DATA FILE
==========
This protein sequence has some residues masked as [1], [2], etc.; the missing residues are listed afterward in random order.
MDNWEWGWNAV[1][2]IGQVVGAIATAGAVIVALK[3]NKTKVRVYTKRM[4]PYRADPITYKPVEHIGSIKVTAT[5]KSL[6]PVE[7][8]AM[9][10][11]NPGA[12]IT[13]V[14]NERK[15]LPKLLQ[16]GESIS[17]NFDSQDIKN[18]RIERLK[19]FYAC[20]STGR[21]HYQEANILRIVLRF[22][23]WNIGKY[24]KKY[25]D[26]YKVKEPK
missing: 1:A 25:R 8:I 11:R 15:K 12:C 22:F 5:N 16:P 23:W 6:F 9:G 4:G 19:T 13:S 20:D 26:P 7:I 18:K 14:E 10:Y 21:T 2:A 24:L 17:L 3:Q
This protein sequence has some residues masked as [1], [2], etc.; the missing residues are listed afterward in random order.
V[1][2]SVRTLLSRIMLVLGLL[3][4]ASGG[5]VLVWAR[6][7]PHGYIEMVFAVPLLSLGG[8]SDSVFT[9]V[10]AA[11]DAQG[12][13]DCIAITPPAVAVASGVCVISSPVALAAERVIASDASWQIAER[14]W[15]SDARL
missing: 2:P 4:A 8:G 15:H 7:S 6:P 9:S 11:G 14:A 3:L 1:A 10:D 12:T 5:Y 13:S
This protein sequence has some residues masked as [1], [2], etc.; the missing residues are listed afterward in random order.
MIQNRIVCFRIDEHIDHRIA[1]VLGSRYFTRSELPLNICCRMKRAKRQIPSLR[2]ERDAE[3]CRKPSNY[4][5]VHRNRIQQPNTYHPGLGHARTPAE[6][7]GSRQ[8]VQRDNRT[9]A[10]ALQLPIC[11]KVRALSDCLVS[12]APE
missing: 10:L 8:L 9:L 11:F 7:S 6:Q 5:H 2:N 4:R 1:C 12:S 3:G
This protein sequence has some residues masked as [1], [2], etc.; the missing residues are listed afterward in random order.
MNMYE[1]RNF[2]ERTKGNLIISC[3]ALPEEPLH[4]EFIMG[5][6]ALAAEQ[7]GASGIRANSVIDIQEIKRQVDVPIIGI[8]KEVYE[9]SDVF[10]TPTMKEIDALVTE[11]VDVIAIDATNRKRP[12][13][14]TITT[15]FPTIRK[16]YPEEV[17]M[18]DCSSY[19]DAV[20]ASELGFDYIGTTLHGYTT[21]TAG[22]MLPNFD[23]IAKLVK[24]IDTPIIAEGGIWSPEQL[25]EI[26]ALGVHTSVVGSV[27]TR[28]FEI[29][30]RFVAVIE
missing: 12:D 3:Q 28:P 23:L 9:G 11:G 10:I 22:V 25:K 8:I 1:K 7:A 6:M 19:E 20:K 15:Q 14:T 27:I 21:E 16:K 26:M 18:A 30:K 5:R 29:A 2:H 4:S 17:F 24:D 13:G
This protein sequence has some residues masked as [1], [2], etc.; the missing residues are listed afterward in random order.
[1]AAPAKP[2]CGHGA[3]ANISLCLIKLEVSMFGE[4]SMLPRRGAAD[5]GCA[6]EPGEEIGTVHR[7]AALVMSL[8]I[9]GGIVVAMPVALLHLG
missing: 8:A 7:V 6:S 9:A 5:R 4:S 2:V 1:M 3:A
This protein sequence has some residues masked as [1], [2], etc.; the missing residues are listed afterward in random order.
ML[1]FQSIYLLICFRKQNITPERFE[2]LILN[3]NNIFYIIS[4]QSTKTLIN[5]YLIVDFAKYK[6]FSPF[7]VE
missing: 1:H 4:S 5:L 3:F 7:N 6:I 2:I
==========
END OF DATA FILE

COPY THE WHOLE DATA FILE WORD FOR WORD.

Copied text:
This protein sequence has some residues masked as [1], [2], etc.; the missing residues are listed afterward in random order.
MDNWEWGWNAV[1][2]IGQVVGAIATAGAVIVALK[3]NKTKVRVYTKRM[4]PYRADPITYKPVEHIGSIKVTAT[5]KSL[6]PVE[7][8]AM[9][10][11]NPGA[12]IT[13]V[14]NERK[15]LPKLLQ[16]GESIS[17]NFDSQDIKN[18]RIERLK[19]FYAC[20]STGR[21]HYQEANILRIVLRF[22][23]WNIGKY[24]KKY[25]D[26]YKVKEPK
missing: 1:A 25:R 8:I 11:R 15:K 12:C 22:F 5:N 16:P 23:W 6:F 9:G 4:G 19:T 13:S 20:D 26:P 7:I 18:K 14:E 10:Y 21:T 2:A 24:L 17:L 3:Q
This protein sequence has some residues masked as [1], [2], etc.; the missing residues are listed afterward in random order.
V[1][2]SVRTLLSRIMLVLGLL[3][4]ASGG[5]VLVWAR[6][7]PHGYIEMVFAVPLLSLGG[8]SDSVFT[9]V[10]AA[11]DAQG[12][13]DCIAITPPAVAVASGVCVISSPVALAAERVIASDASWQIAER[14]W[15]SDARL
missing: 2:P 4:A 8:G 15:H 7:S 6:P 9:S 11:G 14:A 3:L 1:A 10:D 12:T 5:Y 13:S
This protein sequence has some residues masked as [1], [2], etc.; the missing residues are listed afterward in random order.
MIQNRIVCFRIDEHIDHRIA[1]VLGSRYFTRSELPLNICCRMKRAKRQIPSLR[2]ERDAE[3]CRKPSNY[4][5]VHRNRIQQPNTYHPGLGHARTPAE[6][7]GSRQ[8]VQRDNRT[9]A[10]ALQLPIC[11]KVRALSDCLVS[12]APE
missing: 10:L 8:L 9:L 11:F 7:S 6:Q 5:H 2:N 4:R 1:C 12:S 3:G
This protein sequence has some residues masked as [1], [2], etc.; the missing residues are listed afterward in random order.
MNMYE[1]RNF[2]ERTKGNLIISC[3]ALPEEPLH[4]EFIMG[5][6]ALAAEQ[7]GASGIRANSVIDIQEIKRQVDVPIIGI[8]KEVYE[9]SDVF[10]TPTMKEIDALVTE[11]VDVIAIDATNRKRP[12][13][14]TITT[15]FPTIRK[16]YPEEV[17]M[18]DCSSY[19]DAV[20]ASELGFDYIGTTLHGYTT[21]TAG[22]MLPNFD[23]IAKLVK[24]IDTPIIAEGGIWSPEQL[25]EI[26]ALGVHTSVVGSV[27]TR[28]FEI[29][30]RFVAVIE
missing: 12:D 3:Q 28:P 23:L 9:G 11:G 10:I 22:V 25:K 8:I 1:K 7:A 6:M 19:E 20:K 15:Q 14:T 27:I 21:E 16:K 26:M 18:A 30:K 5:R 29:A 2:H 4:S 17:F 24:D 13:G
This protein sequence has some residues masked as [1], [2], etc.; the missing residues are listed afterward in random order.
[1]AAPAKP[2]CGHGA[3]ANISLCLIKLEVSMFGE[4]SMLPRRGAAD[5]GCA[6]EPGEEIGTVHR[7]AALVMSL[8]I[9]GGIVVAMPVALLHLG
missing: 8:A 7:V 6:S 9:A 5:R 4:S 2:V 1:M 3:A
This protein sequence has some residues masked as [1], [2], etc.; the missing residues are listed afterward in random order.
ML[1]FQSIYLLICFRKQNITPERFE[2]LILN[3]NNIFYIIS[4]QSTKTLIN[5]YLIVDFAKYK[6]FSPF[7]VE
missing: 1:H 4:S 5:L 3:F 7:N 6:I 2:I